• Location of supporting infrastructure.
• Type and operation of subsurface/surface infrastructure.
• Permafrost stability under my house.
• Presence or absence of near surface permafrost.
Examples - continued
OTHER (7):
• Oil spill response decisions.
• Oil discharge prevention and contingency plans.
• What other physical processes are involved or impacted
in association with these changes?
• Topics for university teaching.
• Material sources in permafrost conditions.
• Probability of gas hydrate occurrence on Alaska
continental shelf.
• Recreation based on snow conditions.
• Snow thickness and its insulation capacity.
• Liquid residual handling methods.
Collaborative Projects
SNOW & GLACIER PROJECTS:
•
•
•
•
•
Snow depth data collection methods.
Glacier related hazards.
Periglacial changes and associated hazards.
Snow modeling input in surface energy balance modeling
Tundra travel conditions
PERMAFROST PROJECTS:
• Permafrost slope stability analysis and monitoring (AUTC)
• Permafrost mapping and modeling in parts of interior Alaska
(pipeline corridor)
• Western Alaska permafrost project
• Tundra travel conditions
Collaborative Projects - continued
SNOW PROJECTS:
• Snow depth data collection methods.
• Snow modeling input in surface energy balance modeling
• Tundra travel conditions
PERMAFROST PROJECTS:
• Permafrost slope stability analysis and monitoring (AUTC)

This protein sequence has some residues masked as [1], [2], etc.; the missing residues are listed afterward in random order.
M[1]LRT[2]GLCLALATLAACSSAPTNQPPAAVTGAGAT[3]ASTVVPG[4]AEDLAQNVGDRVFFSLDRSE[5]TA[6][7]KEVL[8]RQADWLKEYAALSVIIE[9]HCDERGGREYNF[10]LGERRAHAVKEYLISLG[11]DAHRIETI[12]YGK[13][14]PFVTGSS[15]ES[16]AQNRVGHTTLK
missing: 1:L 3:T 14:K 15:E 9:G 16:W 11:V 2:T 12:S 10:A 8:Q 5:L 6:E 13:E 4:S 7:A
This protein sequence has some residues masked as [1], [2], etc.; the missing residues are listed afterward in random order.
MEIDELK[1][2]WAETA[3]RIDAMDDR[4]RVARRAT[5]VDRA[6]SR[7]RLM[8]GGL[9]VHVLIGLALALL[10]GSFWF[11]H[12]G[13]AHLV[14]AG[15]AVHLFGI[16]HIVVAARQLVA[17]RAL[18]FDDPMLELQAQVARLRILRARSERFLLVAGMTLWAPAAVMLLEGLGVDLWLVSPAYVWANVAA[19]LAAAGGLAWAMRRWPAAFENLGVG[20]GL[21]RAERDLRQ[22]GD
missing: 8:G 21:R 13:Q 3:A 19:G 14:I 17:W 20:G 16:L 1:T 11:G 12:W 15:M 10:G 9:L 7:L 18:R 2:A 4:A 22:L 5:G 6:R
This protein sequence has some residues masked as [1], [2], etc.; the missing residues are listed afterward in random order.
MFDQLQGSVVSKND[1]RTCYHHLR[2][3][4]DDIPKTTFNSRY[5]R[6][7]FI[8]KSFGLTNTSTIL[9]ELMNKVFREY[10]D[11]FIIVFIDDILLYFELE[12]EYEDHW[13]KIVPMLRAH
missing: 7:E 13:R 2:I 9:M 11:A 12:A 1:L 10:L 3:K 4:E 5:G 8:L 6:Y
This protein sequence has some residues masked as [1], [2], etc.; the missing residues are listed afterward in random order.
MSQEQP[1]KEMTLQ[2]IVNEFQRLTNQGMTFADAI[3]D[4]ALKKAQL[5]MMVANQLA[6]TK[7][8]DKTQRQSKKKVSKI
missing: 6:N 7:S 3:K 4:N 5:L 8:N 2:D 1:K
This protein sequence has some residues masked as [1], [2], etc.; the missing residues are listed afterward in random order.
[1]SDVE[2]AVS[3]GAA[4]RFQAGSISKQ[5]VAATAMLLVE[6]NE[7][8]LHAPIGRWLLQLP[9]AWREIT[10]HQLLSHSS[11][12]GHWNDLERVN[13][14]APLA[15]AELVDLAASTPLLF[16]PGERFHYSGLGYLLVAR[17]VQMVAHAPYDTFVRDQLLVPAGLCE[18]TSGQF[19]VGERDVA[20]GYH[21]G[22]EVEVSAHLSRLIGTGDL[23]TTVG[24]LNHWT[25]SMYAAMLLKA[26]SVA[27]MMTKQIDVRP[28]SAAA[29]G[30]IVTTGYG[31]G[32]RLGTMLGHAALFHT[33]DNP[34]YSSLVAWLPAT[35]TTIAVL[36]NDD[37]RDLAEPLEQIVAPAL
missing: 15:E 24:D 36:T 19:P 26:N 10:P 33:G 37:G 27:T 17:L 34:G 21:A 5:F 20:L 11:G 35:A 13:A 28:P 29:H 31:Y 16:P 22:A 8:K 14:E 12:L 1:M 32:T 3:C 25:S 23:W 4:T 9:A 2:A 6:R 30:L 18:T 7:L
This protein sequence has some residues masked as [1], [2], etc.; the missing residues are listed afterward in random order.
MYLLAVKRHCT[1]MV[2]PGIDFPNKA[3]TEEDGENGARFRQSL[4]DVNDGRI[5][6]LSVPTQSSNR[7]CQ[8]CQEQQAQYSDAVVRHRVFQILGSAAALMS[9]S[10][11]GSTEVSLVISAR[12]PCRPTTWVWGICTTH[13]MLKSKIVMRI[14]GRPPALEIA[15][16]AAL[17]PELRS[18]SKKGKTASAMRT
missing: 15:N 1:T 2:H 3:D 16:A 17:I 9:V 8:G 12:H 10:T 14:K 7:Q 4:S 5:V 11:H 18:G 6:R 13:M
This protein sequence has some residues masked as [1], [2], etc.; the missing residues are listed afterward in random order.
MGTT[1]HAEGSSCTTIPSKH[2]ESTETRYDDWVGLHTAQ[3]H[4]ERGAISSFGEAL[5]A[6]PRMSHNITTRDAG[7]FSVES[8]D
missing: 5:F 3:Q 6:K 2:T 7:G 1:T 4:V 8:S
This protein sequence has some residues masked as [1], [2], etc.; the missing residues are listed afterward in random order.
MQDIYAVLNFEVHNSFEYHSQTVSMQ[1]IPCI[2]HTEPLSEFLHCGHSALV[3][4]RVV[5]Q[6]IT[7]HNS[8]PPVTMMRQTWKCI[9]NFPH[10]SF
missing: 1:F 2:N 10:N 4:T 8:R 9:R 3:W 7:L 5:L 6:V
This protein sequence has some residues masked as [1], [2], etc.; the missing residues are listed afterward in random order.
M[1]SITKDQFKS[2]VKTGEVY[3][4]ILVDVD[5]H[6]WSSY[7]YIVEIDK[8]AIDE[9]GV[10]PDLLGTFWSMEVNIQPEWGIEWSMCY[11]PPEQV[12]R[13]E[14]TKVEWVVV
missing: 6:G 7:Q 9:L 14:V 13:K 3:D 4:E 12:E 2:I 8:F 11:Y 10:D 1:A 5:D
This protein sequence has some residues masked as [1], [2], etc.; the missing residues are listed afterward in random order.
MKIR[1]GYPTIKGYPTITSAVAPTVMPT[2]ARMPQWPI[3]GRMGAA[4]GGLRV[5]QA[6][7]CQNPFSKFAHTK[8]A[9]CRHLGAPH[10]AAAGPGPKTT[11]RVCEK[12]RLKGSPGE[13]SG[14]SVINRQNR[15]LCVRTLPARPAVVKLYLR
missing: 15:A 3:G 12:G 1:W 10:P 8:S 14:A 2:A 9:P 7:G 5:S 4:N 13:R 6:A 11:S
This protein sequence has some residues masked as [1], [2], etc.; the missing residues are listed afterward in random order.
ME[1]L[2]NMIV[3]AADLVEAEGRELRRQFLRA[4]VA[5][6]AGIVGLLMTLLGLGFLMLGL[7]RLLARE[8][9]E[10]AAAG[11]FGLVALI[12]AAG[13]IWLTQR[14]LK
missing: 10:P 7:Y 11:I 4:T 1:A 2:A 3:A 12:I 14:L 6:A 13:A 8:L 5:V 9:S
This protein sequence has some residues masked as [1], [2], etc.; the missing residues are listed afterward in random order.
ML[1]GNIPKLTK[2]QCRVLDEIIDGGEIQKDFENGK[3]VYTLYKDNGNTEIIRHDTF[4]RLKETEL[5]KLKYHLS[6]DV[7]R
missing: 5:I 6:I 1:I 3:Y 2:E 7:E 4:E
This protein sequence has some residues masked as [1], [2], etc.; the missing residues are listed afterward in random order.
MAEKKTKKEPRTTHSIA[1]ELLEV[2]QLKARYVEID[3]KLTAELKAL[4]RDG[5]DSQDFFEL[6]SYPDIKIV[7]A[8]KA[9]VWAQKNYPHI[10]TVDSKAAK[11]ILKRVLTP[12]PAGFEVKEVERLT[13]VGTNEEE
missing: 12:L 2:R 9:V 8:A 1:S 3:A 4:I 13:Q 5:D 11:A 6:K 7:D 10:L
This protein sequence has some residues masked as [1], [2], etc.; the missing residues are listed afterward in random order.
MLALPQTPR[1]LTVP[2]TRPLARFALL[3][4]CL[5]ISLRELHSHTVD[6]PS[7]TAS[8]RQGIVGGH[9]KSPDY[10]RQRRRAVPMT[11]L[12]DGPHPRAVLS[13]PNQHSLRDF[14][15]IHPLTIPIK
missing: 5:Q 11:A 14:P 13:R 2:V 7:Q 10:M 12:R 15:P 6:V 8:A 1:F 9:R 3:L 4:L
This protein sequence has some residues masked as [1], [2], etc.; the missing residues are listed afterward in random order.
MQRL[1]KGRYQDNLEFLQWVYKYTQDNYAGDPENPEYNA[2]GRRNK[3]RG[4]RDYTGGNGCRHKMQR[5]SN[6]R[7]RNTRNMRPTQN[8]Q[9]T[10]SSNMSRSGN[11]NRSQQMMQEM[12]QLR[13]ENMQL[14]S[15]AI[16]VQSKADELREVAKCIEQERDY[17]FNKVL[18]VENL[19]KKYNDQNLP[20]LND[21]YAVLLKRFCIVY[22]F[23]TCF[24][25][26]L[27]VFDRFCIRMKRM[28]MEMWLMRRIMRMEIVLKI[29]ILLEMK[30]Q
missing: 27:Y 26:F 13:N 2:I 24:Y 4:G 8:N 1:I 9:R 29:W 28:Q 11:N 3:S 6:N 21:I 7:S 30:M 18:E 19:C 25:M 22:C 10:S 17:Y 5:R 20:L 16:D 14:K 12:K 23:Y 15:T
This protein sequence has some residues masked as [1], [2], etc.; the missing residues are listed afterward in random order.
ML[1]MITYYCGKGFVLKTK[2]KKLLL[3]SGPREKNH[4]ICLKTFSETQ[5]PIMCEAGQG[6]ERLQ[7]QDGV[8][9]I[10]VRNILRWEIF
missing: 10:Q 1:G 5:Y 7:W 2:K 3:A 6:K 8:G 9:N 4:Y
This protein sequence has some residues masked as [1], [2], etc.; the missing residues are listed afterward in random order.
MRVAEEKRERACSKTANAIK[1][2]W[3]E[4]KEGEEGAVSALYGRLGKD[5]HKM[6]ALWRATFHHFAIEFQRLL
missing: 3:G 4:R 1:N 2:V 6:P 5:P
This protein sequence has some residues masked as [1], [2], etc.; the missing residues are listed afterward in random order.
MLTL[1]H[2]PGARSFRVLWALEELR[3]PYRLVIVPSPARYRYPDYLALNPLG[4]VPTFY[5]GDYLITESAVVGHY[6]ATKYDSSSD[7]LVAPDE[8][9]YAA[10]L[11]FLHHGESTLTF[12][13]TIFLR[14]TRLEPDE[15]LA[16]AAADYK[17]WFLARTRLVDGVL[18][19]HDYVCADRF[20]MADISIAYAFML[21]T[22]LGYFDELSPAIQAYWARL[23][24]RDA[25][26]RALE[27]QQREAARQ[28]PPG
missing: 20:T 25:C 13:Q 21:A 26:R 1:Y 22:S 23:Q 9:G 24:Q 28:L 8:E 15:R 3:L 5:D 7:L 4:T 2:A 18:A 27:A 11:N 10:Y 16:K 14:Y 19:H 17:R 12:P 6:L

• Permafrost mapping and modeling in parts of interior Alaska
(pipeline corridor)
• Western Alaska permafrost project
• Tundra travel conditions
OTHER PROJECTS:
• Energy Security
Collaborative Projects - continued
GLACIER PROJECTS:
• Glacier related hazards.
• Periglacial changes and associated hazards.
ICE PROJECTS:
• Sea ice atlas
• River ice safety
• Timing of river ice breakup with DGGS, SNAP, ASF and INE
ENGINEERING PROJECTS:
• UAA School of Engineering projects: numerous and diverse.
• Hydroelectric power facilities in Southeast Alaska
• Share information developed in our engineering practice from
across the state.
Collaborations
CRREL (2)
UAF (24)
UAA (1)
SNAP & ACCAP (2)
DGGS (1)
Extra glacier images
from Wikimedia Commons – Either public domain or fair use
Extra permafrost images
from Wikimedia Commons – Either public domain or fair use
Extra snow images
from Wikimedia Commons – Either public domain or fair use
Extra sea ice images
from NOAA